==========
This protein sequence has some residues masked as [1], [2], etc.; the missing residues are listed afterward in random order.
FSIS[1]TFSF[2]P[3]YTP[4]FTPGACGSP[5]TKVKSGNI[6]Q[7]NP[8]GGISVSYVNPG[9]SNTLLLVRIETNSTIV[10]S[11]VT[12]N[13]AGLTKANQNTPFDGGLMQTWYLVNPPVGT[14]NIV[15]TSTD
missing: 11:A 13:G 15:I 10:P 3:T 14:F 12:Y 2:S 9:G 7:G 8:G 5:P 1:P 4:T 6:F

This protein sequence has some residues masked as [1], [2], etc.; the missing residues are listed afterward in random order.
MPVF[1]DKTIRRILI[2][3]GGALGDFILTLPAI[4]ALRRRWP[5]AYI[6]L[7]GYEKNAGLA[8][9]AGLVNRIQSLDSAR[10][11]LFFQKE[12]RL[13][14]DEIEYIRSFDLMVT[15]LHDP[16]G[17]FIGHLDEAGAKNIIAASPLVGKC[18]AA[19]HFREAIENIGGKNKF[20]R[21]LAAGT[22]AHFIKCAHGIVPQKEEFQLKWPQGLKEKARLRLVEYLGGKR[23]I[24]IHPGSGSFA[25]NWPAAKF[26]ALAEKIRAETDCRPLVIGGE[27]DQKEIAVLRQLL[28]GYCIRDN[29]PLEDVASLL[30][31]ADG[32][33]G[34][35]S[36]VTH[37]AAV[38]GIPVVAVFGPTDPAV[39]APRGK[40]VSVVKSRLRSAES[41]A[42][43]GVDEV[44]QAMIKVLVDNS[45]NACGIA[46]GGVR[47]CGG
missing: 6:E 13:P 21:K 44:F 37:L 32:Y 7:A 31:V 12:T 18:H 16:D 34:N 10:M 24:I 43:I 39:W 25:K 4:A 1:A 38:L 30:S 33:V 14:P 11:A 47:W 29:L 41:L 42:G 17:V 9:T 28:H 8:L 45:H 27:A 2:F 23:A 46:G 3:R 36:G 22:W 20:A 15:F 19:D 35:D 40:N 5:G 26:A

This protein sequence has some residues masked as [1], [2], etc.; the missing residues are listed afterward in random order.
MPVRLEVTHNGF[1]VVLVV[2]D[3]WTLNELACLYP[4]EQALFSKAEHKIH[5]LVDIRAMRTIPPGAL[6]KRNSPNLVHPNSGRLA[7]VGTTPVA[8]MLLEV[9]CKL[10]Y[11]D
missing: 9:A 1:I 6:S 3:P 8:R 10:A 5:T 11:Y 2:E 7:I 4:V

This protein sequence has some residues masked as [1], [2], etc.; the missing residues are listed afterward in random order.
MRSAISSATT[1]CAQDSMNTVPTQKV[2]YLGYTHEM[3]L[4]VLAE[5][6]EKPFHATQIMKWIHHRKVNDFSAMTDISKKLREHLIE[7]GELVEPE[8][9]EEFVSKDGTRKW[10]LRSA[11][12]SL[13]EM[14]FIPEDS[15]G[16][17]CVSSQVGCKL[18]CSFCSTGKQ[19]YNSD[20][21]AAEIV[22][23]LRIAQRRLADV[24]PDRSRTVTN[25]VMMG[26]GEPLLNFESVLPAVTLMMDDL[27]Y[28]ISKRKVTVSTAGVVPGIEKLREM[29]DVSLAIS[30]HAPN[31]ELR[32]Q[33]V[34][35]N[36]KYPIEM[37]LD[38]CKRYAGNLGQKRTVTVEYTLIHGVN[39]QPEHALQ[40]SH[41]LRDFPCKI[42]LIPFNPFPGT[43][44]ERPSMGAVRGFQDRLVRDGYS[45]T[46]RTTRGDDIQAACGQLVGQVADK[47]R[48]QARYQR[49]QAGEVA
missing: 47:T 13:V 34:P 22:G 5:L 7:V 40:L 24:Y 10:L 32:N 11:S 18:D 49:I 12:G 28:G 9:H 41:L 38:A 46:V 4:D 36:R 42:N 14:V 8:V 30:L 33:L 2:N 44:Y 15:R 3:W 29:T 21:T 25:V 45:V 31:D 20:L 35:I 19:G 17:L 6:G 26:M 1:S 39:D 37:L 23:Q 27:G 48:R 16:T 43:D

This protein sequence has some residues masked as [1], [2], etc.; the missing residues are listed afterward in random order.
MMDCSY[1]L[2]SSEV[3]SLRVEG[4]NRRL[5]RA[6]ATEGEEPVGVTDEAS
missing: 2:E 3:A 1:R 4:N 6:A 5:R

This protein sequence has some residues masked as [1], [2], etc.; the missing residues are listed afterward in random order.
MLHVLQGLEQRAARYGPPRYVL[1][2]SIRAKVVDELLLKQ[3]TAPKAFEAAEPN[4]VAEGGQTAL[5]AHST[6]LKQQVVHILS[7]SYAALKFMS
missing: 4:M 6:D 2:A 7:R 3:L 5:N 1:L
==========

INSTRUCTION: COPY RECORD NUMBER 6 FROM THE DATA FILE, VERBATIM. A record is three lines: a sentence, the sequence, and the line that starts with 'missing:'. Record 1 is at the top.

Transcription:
This protein sequence has some residues masked as [1], [2], etc.; the missing residues are listed afterward in random order.
MLHVLQGLEQRAARYGPPRYVL[1][2]SIRAKVVDELLLKQ[3]TAPKAFEAAEPN[4]VAEGGQTAL[5]AHST[6]LKQQVVHILS[7]SYAALKFMS
missing: 4:M 6:D 2:A 7:R 3:L 5:N 1:L